Wukan village leader Lin Zuluan stood trial Thursday morning at 9am in a Foshan court, as villagers protested. At close to 3pm, the court announced that he was sentenced to three years and one month in jail.

He was found guilty of charges of taking bribes and accepting bribes as a non-state employee, but was acquitted of bid-rigging. Lin pleaded guilty to the charges and said that he would not appeal.

protesting villagers wukan village
Protesting villagers.

Lin was one of the last remaining leaders of months-long protests in 2011 over illegal land grabs in the Guangdong fishing village. He eventually turned from protest leader to elected official in the village.

However, he was taken from his home early on the morning of June 18 this year, prompting villagers to hold daily demonstrations calling for his release. Lin was planning a meeting of villagers and a petition at government buildings before his arrest.

Lin Zuluan
Lin Zuluan, talks to journalists after being elected as village chief in Wukan village, Guangdong province March 31, 2014. Photo: Reuters/Alex Lee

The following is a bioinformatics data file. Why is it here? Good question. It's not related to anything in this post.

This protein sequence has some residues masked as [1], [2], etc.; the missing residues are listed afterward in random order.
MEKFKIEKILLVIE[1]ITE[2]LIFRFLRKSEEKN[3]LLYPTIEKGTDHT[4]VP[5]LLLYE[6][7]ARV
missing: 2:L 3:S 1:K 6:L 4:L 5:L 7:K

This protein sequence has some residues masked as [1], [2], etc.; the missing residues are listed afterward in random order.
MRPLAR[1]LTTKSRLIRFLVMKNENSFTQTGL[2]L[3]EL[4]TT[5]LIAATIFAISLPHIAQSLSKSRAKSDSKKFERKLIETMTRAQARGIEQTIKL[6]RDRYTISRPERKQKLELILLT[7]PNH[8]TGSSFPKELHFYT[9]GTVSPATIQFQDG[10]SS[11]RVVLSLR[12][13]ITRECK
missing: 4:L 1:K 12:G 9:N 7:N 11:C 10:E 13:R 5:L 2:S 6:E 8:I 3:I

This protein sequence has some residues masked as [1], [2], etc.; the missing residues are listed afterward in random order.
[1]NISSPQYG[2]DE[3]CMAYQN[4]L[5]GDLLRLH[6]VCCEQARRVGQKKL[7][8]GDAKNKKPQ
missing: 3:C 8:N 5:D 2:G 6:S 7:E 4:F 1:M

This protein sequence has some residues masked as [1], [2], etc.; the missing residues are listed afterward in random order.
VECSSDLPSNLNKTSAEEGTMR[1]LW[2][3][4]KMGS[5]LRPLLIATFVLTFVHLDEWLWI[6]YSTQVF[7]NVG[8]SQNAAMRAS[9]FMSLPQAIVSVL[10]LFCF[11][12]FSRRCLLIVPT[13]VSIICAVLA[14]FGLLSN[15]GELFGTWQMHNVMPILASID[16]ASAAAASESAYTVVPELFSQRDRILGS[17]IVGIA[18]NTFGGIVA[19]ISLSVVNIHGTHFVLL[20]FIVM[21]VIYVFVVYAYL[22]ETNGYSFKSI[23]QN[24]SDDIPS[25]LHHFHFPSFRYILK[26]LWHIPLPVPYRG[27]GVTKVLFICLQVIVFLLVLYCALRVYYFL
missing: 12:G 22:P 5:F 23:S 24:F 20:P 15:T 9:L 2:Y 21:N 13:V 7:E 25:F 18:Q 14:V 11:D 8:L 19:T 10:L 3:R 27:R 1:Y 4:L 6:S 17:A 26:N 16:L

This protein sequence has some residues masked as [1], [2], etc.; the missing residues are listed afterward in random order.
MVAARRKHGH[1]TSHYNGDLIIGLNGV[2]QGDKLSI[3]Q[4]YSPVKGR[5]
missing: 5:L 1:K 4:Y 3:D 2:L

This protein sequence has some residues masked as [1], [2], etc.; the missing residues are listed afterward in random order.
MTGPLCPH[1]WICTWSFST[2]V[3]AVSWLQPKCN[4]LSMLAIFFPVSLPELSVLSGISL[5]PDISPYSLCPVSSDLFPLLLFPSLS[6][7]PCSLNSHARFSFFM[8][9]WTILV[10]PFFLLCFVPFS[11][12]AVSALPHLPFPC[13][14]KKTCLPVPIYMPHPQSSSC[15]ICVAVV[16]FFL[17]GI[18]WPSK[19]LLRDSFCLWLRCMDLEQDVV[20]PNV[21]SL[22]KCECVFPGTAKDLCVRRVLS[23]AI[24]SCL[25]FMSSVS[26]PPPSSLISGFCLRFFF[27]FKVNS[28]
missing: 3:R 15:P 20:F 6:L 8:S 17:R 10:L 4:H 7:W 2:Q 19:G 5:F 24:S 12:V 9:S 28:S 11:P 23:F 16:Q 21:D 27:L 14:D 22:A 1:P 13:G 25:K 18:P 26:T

The villagers were demonstrating on their 81st day of protest. With their flags and slogans, they demanded Lin’s release and protested against officials who were taking over their land. The Guangdong village is also on strike, which began on Thursday and is set to last until Sunday.

See also: Hopes for democracy crushed in the Chinese rebel village of Wukan

Three of Lin’s family members were allowed to listen at the trial, while the rest were people brought in by the authorities. Barricades were also set up to prevent Wukan villagers from getting near the courthouse.

barricades outside the court Wukan village
Barricades outside the court.

Lin was denied access to legal counsel chosen by his family. His family wrote a statement refusing to recognise two lawyers reportedly appointed by the authorities to represent him.

Chantal Yuen is a Hong Kong journalist interested in issues dealing with religion and immigration. She majored in German and minored in Middle Eastern studies at Princeton University.